echo "Good luck."
    exit 2
  fi
done
#####
#
# up to here - if you don't change the toolchain
#
####
for recheck in $(ls -d *linaro*)
do
  if [ -f $recheck ]; then
    echo
  elif [ -d $recheck ]; then
    toolchain=$recheck
  fi
done
echo "Toolchain:["$toolchain"]"

export KBUILD_OUTPUT=`pwd`/kernel-build

export CC=`pwd`/${toolchain}/bin/arm-linux-gnueabihf-

${CC}gcc --version

echo "we are building here:"
echo ${KBUILD_OUTPUT}
# comment out next two lines to preserve the ouput across invocations
mkdir -vp ${KBUILD_OUTPUT}
rm -vrf ${KBUILD_OUTPUT}/*
#

echo "Preparing sources:"

for kcheck in $(ls -d *linux*)
do
  if [ -f $kcheck ]; then
    echo "we seem to have to decompress the kernel sources here:"
    tar -xf $kcheck && echo "extracted."
     STREE=`echo "$kcheck" | sed "s/.tar.*//"`
  elif [ -d $kcheck ]; then
    echo "we seem to have an directory to delete here:"
    rm -rf $kcheck && echo "deleted."
  else
    echo "you have to download an appropriate kernel source for this script."
    echo "try from:  https://www.kernel.org/"
    echo "Good luck."
    exit 2
  fi
done
echo "Detected: ["$STREE"]"

VER=`echo ${STREE} | awk -F- '{print $2}'`"-armv7"
# don't worry about the extension - compression is auto detected
archive=`pwd`/"kernel-${VER}.tar.xz"

echo "entering source tree"
cd $STREE

our_target=""

#real loaders here:

make ARCH=arm CROSS_COMPILE=${CC} distclean

#make ARCH=arm CROSS_COMPILE=${CC} ${our_target}

# this is so we can load any alternate config while not changing this file:
# ../<default> is a cood option
# just place that ".config" alongide this script
 make ARCH=arm CROSS_COMPILE=${CC} nconfig

time make -j4 ARCH=arm CROSS_COMPILE=${CC} modules

time make -j4 ARCH=arm CROSS_COMPILE=${CC} zImage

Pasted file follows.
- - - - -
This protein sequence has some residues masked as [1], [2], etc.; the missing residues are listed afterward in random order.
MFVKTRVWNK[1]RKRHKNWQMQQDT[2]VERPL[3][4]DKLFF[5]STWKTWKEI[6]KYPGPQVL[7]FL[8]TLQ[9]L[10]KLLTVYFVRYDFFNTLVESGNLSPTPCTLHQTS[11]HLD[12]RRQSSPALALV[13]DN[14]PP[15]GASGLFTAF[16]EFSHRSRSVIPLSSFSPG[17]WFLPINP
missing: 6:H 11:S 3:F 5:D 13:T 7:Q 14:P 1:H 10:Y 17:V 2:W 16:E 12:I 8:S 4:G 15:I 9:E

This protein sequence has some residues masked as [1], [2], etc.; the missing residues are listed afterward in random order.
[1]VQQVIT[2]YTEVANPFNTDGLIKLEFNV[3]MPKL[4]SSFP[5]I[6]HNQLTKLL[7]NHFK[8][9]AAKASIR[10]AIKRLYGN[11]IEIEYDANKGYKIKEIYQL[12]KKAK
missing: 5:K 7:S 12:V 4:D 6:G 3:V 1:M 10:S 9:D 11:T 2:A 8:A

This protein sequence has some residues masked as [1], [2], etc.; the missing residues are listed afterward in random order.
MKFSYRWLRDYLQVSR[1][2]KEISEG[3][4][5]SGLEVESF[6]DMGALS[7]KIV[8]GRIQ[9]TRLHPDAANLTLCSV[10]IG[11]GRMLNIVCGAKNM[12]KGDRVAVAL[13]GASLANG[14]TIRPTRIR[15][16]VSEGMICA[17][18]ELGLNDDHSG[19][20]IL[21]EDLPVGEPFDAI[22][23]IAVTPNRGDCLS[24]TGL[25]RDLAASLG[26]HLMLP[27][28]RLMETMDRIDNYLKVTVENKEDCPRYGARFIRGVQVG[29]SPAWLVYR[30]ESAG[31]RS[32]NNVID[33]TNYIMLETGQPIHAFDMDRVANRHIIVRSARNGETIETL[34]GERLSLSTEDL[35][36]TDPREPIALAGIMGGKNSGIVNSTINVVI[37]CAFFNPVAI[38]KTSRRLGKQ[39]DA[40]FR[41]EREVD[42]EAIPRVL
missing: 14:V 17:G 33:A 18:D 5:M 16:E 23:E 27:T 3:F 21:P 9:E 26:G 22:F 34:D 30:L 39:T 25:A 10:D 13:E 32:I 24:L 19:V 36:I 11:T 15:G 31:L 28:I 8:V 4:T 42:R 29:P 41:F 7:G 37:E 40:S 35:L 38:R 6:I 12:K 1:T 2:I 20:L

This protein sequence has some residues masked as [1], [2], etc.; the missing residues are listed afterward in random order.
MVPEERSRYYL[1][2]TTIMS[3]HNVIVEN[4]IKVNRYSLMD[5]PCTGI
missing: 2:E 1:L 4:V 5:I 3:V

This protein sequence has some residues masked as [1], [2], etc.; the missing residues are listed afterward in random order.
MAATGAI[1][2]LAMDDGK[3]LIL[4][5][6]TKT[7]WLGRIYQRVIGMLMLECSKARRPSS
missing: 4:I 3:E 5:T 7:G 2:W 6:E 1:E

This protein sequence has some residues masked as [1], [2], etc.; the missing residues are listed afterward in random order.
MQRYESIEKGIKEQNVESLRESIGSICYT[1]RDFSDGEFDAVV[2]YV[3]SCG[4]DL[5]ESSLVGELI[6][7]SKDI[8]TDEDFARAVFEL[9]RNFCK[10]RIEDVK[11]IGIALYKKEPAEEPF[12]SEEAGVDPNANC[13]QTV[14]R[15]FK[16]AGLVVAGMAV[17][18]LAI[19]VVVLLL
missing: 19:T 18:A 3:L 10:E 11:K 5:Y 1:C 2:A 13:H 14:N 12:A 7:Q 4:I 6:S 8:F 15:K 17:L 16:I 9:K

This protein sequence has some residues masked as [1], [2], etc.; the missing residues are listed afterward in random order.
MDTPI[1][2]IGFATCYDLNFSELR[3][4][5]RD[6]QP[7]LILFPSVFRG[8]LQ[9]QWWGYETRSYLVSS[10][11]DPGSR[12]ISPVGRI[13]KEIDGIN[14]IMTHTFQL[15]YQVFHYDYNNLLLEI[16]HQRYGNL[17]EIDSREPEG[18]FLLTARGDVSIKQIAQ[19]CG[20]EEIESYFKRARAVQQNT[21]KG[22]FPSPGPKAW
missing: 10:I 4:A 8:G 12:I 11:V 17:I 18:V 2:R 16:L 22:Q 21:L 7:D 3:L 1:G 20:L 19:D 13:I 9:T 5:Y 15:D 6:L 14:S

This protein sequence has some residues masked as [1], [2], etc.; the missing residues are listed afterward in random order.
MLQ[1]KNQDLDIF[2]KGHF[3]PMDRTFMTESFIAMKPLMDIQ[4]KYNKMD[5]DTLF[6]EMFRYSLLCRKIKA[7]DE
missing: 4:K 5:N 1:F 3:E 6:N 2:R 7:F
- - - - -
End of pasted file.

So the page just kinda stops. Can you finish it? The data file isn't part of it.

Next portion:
echo "if all went well, here we have the image ready"

rm -vrf ${installpath}/*
echo "we are installing here:"
echo ${installpath}
mkdir -vp ${installpath}/boot


file=${KBUILD_OUTPUT}"/arch/arm/boot/"${image}
if [ -a $file ]; then
  echo "copying image:"
  ls -h $file
  cp $file $installpath"/boot/${image}-${VER}"
else
  echo "error, no valid output"
  exit 1
fi

sysmap=${KBUILD_OUTPUT}/"System.map"
if [ -a $sysmap ]; then
  echo "copying System map:"
  ls -h $sysmap
  cp $sysmap $installpath"/boot/System-${VER}.map"
else
  echo "something went wrong"
  exit 1
fi

kconfig=${KBUILD_OUTPUT}/".config"
if [ -a $kconfig ]; then
  echo "copying Kernel config"
  ls -h $kconfig
  cp $kconfig $installpath"/boot/config-${VER}"
else
  echo "something else went wrong"
  exit 1
fi

echo "copying modues:"

export INSTALL_MOD_PATH=$installpath

time make -s -j4 ARCH=arm CROSS_COMPILE=${CC} modules_install

echo "everything is ready for packing now:"
if rm -v $archive; then
  echo "...the stale archive"
fi

# we try make all files referenced relative to /
# further, we're  converting all files into 
# root:root on the fly while archiving:
time tar --owner=0:0 -caf $archive -C $installpath .

echo "all ready for shippiong now:"
ls -lah $archive
Disclaimer:
1. no one is willing to guarantee this script will fail every time to produce any useful kernel
2. there might be fun
3. it is absolutely impossible to claim this whole endeavor will yield zero gain in knowledge